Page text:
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Quick question about gut strings

Discussion in 'Strings [DB]' started by Michael Case, Mar 24, 2004.


  1. Hello all,

    I am playing a Strunal hybrid strung with Spiro weichs. I've really been thinking about gut strings (I really love the tone). I just want some info about A. the duration of gut strings B. what are good gut strings at reasonable prices C. what will the transition from steel to gut be like?

    I just want some general info I understand that gut may end up being a failed experiment. I'm dying to try gut, but very reluctant to mess with something that's "good enough".

    Bye the way I play jazz mostly pizz, but do practice (and hope to improve) with the bow.
    Thanks,
    Mike
     
  2. Nuno A.

    Nuno A. Velvet Strings Customer Service

    Jul 9, 2001
    SWITZERLAND
    I've been playing gut strings for years, for me nothing can beat the gut sound, but of course, i like that thumpy meaty sound...
    about your questions....
    A: i use G and D plain gut and A and E wrapped gut, usually i change the plain gut strings once or twice a year, (usually i buy strings in january and maybe in august, or sometimes just once an year) but i play a lot, and usually when i change them, they still have lots of life, but im really picky and i think that they start to loose the flexibility a bit and the tension increases a bit and thats why i changed them...the thing you have to do is to oil them when the strings start to get dry(i use regular baby oil, others swear by olive or lemon oil...) and cut the frays when they start to fray....
    These 2 little things will give your strings a long life
    The A and E , i changed maybe once in 2 or 3 years, those last loooooong....
    B: you wont find cheap gut strings(if you find , call me ;) ), i use G and D european gut that i buy from Lemur, A and E pirastro olive, they are expensive, but i just love that Jimmy Blanton, Paul Chambers sound that comes from my bass, now i just have to learn how to play like them...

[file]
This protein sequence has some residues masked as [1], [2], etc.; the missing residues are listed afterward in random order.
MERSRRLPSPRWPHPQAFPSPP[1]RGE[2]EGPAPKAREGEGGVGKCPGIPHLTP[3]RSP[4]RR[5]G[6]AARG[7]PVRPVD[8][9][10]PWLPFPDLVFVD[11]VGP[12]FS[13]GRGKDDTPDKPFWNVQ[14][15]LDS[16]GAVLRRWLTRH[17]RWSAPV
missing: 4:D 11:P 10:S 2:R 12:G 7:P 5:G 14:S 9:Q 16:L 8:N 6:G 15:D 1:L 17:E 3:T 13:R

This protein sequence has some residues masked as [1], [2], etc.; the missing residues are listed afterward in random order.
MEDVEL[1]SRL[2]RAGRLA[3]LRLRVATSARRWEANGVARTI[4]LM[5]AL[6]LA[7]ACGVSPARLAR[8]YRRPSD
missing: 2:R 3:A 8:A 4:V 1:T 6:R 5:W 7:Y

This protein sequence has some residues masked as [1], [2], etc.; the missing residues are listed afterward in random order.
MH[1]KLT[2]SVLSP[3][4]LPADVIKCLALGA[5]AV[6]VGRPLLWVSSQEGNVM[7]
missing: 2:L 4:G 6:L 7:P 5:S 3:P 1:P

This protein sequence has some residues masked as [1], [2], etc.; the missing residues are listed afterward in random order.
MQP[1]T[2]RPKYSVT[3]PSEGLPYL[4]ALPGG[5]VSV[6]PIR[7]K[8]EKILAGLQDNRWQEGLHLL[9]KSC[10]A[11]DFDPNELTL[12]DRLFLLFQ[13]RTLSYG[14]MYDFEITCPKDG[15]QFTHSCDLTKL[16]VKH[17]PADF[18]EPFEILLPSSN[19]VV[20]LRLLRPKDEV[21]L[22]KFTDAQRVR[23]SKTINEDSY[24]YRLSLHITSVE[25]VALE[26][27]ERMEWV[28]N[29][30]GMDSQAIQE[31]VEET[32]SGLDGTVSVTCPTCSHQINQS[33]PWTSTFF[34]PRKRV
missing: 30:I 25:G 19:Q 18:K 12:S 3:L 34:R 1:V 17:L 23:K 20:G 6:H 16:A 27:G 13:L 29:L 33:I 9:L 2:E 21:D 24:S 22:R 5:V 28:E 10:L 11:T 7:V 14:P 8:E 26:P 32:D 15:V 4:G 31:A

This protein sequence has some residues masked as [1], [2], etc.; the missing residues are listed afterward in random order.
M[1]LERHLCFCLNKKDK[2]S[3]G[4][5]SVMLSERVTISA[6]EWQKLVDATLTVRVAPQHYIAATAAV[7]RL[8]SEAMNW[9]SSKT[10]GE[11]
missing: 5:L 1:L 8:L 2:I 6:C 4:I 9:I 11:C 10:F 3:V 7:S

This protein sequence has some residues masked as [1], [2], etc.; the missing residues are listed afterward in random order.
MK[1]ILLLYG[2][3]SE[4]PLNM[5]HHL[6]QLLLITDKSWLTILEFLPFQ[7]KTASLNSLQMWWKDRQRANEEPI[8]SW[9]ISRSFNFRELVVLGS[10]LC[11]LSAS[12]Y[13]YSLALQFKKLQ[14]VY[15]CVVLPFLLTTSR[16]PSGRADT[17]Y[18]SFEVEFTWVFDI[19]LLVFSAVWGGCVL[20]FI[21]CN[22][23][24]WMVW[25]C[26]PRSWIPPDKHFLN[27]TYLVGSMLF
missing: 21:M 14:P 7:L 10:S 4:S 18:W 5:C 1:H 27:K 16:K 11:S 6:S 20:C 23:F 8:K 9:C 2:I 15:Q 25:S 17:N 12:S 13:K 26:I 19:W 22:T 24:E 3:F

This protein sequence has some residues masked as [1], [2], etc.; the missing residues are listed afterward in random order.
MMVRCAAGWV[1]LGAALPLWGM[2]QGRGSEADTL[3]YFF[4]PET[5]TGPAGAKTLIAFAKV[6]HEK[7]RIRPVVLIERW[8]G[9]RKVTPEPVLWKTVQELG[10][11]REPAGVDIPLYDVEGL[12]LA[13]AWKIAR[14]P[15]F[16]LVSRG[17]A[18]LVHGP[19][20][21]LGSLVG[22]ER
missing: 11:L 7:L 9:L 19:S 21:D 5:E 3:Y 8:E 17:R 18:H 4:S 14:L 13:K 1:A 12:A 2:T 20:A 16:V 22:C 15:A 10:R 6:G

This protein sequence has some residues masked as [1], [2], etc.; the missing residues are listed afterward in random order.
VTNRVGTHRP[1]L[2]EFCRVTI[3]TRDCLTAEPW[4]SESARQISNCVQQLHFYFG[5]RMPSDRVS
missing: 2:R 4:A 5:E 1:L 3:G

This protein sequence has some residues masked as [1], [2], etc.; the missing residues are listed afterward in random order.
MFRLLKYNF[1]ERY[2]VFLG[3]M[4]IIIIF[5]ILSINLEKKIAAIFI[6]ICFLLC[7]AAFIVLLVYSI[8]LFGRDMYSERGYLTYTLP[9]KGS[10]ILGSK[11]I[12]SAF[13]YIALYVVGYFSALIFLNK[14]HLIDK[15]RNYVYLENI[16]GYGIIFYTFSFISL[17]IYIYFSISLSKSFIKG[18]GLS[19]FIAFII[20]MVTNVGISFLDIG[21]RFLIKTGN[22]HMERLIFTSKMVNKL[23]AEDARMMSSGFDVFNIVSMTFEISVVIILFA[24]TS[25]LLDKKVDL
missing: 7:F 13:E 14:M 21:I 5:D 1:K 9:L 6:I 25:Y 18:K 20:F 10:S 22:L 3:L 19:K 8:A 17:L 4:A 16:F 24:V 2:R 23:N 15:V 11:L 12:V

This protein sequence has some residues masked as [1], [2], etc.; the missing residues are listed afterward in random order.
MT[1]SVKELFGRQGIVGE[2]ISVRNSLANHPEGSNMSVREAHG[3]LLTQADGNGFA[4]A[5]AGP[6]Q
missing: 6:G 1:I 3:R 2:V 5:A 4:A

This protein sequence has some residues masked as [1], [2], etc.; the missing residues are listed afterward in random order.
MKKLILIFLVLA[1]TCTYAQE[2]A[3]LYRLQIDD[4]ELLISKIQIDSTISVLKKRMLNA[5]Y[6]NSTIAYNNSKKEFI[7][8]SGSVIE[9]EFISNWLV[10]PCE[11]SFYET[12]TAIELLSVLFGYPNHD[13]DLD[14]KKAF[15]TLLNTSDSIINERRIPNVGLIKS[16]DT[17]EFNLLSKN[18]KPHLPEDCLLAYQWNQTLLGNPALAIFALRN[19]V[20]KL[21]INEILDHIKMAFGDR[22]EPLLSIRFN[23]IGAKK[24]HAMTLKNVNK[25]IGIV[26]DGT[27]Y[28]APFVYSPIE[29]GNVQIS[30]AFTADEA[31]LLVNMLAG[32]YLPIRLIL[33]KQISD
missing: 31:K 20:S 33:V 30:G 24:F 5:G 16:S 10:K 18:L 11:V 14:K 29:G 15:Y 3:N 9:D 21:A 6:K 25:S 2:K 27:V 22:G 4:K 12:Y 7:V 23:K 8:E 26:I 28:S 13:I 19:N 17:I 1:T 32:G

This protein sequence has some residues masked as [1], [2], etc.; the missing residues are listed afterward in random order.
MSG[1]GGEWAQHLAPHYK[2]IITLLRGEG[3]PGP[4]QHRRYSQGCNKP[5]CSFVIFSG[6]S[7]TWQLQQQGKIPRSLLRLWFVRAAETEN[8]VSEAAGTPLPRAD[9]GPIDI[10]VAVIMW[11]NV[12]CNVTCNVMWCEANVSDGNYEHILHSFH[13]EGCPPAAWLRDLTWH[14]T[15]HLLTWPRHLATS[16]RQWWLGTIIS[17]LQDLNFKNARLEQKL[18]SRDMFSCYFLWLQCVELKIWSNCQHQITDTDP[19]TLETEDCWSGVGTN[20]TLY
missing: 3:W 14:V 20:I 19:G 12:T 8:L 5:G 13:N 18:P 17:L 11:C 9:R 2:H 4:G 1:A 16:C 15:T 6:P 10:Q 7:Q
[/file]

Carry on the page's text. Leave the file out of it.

C: steel to gut....expect to loose some sustain, but to have a Big Warm sound....in my bass, the lower tension really helped opening up the tone of my bass, and your fingers will love you ..
    about bowing....harder than metal, but hey...If Jimmy Blanton did it...we can try it too....
    hope this helped

    NUNO
     
  3. Yes! that did help. Now I want to change them NOW!
    I thought gut was harder to play, but it's cool that they are lower tension.
    Thanks
     
  4. brianrost

    brianrost Gold Supporting Member

    Apr 26, 2000
    Boston, Taxachusetts
    Due to the lower tension, you will need to raise your action. If you don't have bridge adjusters, that means getting a new bridge cut! You may also need to have your nut reslotted as gut strings are thicker than steel. So some setup cost is involved in addition to buying the strings.

    Guts are much harder to bow, if you do a lot of arco work you will probably want to use guts wrapped in metal rather than plain gut.

    As far as price, gut sets start at about $200 (discounted) compared to steel sets where most of the major brands can he found for about $100.
     
  5. olivier

    olivier

    Dec 17, 1999
    Paris, France
    Brian is right, this is very important, you really have to make sure that the grooves of the nut and bridge are properly tooled so you don't damage the strings from the start.

    My bass with gut had a really nice voice, but I got tired of that tuning issue. It's true that arco technique requires adjustment, it makes this change to gut quite interesting...
     
  6. Ed Fuqua

    Ed Fuqua

    Dec 13, 1999
    NYC
    Chuck Sher publishes my book, WALKING BASSICS:The Fundamentals of Jazz Bass Playing.
    Wait until you put the strings on to have the luthier check your nut. Or hav eit done concurrently? I went from Corellis to Oblis to Velvets with ZERO work done to my nut and no adverse affect.

    when the price of Golden Spirals skyrocketed lo those many years ago, I tried a set of cheap a** German gut strings (whose name has been traumatically blocked form memory) and they were just HORRIBLE, bad sound, high tension, constant shedding. So I stopped playing gut.

    I switched to Velvets about a year ago? and I love them. My bass sounds the way it does in my head (of course one of the reasons it sounds that way is because it sounds that way in my head...)